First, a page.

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MTA plans accessibility upgrades at dozens of subway stops, but has yet to reveal which ones

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Transit officials are waiting on the state to review their capital program to be able to release the details on those stations

Stairs are shown behind a column that says “14 Street” in a New York City subway station. Shutterstock

The MTA is looking at making 49 stations across four boroughs and the Staten Island Railway wheelchair accessible, but a list with the specific stations hasn’t been released yet, an official told the Wall Street Journal.

The official, who spoke to the WSJ anonymously, said that the list’s release has been stalled because of delays in the state’s review of the MTA’s capital program. According to the WSJ, the stations chosen for upgrades include two within the Staten Island Railway, with the rest spread across the other four boroughs. The MTA’s plan is to add elevators or ramps to all those stations.

In an initiative led by NYCT president Andy Byford, the transportation authority plans to make 50 subway stops accessible (an additional subway stop, chosen by the city, will be added to the plan), with the goal of placing straphangers no further than two stops from an accessible stop. At the time, the MTA said they would release the list of 50 stations at the end of June 2019, but that deadline has passed.

Accessibility upgrades will be included in the MTA’s next capital plan, covering 2020 to 2024, and the list of stations to be upgraded will be released when the review of the capital plan is completed, a spokesperson for Gov. Andrew Cuomo told the Journal. The MTA told the Journal that the final version of the list will be incorporated in the capital plan, which is expected to be released in the next couple of months.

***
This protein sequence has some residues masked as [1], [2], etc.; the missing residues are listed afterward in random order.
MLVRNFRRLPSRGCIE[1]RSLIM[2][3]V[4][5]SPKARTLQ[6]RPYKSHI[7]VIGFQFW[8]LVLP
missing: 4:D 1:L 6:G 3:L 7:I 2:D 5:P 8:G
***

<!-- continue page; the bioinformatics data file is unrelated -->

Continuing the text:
Transit advocates are calling on the authority to include those upgrades in the 2015-2019 Capital Program rather than the 2020-2024 one.

Advocates believe that an amendment to the 2015-2019 Capital Program to include accessibility solutions “will accelerate work on the next round of accessible stations,” a letter from TransitCenter to MTA chairman Patrick Foye reads. “Immediately authorizing funds for these stations means riders who have been waiting decades for a more accessible subway will not have to wait years longer before the next round of stations is approved.” According to a TransitCenter study, only 118 of the city’s 472 subway stations have elevators.

“The biggest hold up to an accessible subway isn’t money or planning, it’s Governor Cuomo,” Colin Wright, senior advocacy associate at TransitCenter, tells Curbed. “Until we have a real commitment from the Governor to build an accessible subway, nothing is guaranteed.”

One station that will definitely get several elevators as part of an accessibility upgrade is 14th Street—both its Sixth Avenue station, where F, M, and L trains stop, and the Seventh Avenue one, served by the 1, 2, and, 3 trains, THE CITY reports.

Back in March, a federal judge ruled that the MTA should install elevators in any subway station that goes through a renovation.